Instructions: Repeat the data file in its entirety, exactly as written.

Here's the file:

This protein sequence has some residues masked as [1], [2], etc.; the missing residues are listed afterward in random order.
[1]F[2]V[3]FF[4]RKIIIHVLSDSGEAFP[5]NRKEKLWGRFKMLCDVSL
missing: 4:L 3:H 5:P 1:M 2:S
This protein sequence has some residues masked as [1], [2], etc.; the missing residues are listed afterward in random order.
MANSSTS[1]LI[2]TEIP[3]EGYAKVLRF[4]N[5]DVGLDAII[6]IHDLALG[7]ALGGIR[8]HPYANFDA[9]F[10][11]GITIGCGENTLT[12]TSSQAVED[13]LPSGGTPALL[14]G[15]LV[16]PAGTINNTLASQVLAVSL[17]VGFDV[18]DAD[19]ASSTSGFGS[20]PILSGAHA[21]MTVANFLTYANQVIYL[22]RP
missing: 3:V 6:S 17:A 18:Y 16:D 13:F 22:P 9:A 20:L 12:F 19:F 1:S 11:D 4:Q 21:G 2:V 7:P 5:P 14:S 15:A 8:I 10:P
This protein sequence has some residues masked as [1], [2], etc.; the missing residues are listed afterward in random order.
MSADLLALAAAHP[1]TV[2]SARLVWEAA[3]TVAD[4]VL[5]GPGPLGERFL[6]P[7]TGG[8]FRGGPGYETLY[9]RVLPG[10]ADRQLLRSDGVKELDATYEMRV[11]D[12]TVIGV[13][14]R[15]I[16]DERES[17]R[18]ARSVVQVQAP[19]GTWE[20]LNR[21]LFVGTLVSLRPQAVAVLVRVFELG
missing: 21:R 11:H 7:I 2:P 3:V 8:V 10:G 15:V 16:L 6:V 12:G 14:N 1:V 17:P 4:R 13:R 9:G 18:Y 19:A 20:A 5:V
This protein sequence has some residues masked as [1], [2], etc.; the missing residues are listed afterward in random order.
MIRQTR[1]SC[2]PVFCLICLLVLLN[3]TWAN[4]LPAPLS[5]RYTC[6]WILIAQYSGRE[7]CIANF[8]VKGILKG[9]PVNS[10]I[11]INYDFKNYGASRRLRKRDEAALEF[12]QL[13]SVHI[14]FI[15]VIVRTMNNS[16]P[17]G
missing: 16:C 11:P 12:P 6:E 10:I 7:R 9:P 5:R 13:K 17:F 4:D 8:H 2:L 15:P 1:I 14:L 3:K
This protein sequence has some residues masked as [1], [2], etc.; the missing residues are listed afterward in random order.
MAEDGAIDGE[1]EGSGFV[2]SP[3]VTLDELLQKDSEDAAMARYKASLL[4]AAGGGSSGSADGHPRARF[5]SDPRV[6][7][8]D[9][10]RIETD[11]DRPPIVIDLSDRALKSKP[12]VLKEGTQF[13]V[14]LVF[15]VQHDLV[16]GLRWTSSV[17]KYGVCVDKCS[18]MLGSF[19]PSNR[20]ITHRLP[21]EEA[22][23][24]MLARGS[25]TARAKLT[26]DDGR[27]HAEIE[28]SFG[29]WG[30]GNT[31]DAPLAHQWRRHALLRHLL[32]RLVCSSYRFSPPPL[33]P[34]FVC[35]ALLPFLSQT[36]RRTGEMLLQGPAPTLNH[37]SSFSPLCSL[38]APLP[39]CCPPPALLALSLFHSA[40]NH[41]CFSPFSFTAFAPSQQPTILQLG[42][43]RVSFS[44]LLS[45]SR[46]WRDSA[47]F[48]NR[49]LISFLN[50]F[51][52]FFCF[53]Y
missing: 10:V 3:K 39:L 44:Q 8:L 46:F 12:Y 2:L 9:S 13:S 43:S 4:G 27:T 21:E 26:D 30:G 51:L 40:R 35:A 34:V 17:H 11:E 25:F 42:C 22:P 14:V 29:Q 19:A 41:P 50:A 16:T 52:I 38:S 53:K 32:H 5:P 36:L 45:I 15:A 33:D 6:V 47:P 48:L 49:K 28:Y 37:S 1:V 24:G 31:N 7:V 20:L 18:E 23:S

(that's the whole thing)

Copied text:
This protein sequence has some residues masked as [1], [2], etc.; the missing residues are listed afterward in random order.
[1]F[2]V[3]FF[4]RKIIIHVLSDSGEAFP[5]NRKEKLWGRFKMLCDVSL
missing: 4:L 3:H 5:P 1:M 2:S
This protein sequence has some residues masked as [1], [2], etc.; the missing residues are listed afterward in random order.
MANSSTS[1]LI[2]TEIP[3]EGYAKVLRF[4]N[5]DVGLDAII[6]IHDLALG[7]ALGGIR[8]HPYANFDA[9]F[10][11]GITIGCGENTLT[12]TSSQAVED[13]LPSGGTPALL[14]G[15]LV[16]PAGTINNTLASQVLAVSL[17]VGFDV[18]DAD[19]ASSTSGFGS[20]PILSGAHA[21]MTVANFLTYANQVIYL[22]RP
missing: 3:V 6:S 17:A 18:Y 16:D 13:F 22:P 9:A 20:L 12:F 19:F 1:S 11:D 4:Q 21:G 2:V 7:P 5:P 14:S 15:A 8:I 10:P
This protein sequence has some residues masked as [1], [2], etc.; the missing residues are listed afterward in random order.
MSADLLALAAAHP[1]TV[2]SARLVWEAA[3]TVAD[4]VL[5]GPGPLGERFL[6]P[7]TGG[8]FRGGPGYETLY[9]RVLPG[10]ADRQLLRSDGVKELDATYEMRV[11]D[12]TVIGV[13][14]R[15]I[16]DERES[17]R[18]ARSVVQVQAP[19]GTWE[20]LNR[21]LFVGTLVSLRPQAVAVLVRVFELG
missing: 21:R 11:H 7:I 2:P 3:V 8:V 10:G 15:V 16:L 6:V 12:G 14:N 1:V 17:P 4:R 13:R 9:G 18:Y 19:A 20:A 5:V
This protein sequence has some residues masked as [1], [2], etc.; the missing residues are listed afterward in random order.
MIRQTR[1]SC[2]PVFCLICLLVLLN[3]TWAN[4]LPAPLS[5]RYTC[6]WILIAQYSGRE[7]CIANF[8]VKGILKG[9]PVNS[10]I[11]INYDFKNYGASRRLRKRDEAALEF[12]QL[13]SVHI[14]FI[15]VIVRTMNNS[16]P[17]G
missing: 16:C 11:P 12:P 6:E 10:I 7:R 9:P 5:R 13:K 17:F 4:D 8:H 2:L 15:P 1:I 14:L 3:K
This protein sequence has some residues masked as [1], [2], etc.; the missing residues are listed afterward in random order.
MAEDGAIDGE[1]EGSGFV[2]SP[3]VTLDELLQKDSEDAAMARYKASLL[4]AAGGGSSGSADGHPRARF[5]SDPRV[6][7][8]D[9][10]RIETD[11]DRPPIVIDLSDRALKSKP[12]VLKEGTQF[13]V[14]LVF[15]VQHDLV[16]GLRWTSSV[17]KYGVCVDKCS[18]MLGSF[19]PSNR[20]ITHRLP[21]EEA[22][23][24]MLARGS[25]TARAKLT[26]DDGR[27]HAEIE[28]SFG[29]WG[30]GNT[31]DAPLAHQWRRHALLRHLL[32]RLVCSSYRFSPPPL[33]P[34]FVC[35]ALLPFLSQT[36]RRTGEMLLQGPAPTLNH[37]SSFSPLCSL[38]APLP[39]CCPPPALLALSLFHSA[40]NH[41]CFSPFSFTAFAPSQQPTILQLG[42][43]RVSFS[44]LLS[45]SR[46]WRDSA[47]F[48]NR[49]LISFLN[50]F[51][52]FFCF[53]Y
missing: 10:V 3:K 39:L 44:Q 8:L 46:F 12:Y 2:L 9:S 13:S 43:S 4:G 27:T 21:E 26:D 30:G 51:L 40:R 35:A 34:V 17:H 11:E 25:F 42:C 22:P 14:V 29:Q 19:A 41:P 50:A 16:T 52:I 38:S 53:K 32:H 5:P 36:L 45:I 15:A 33:D 6:V 47:P 48:L 49:K 28:Y 37:S 1:V 24:G 31:N 7:V 20:L 18:E 23:S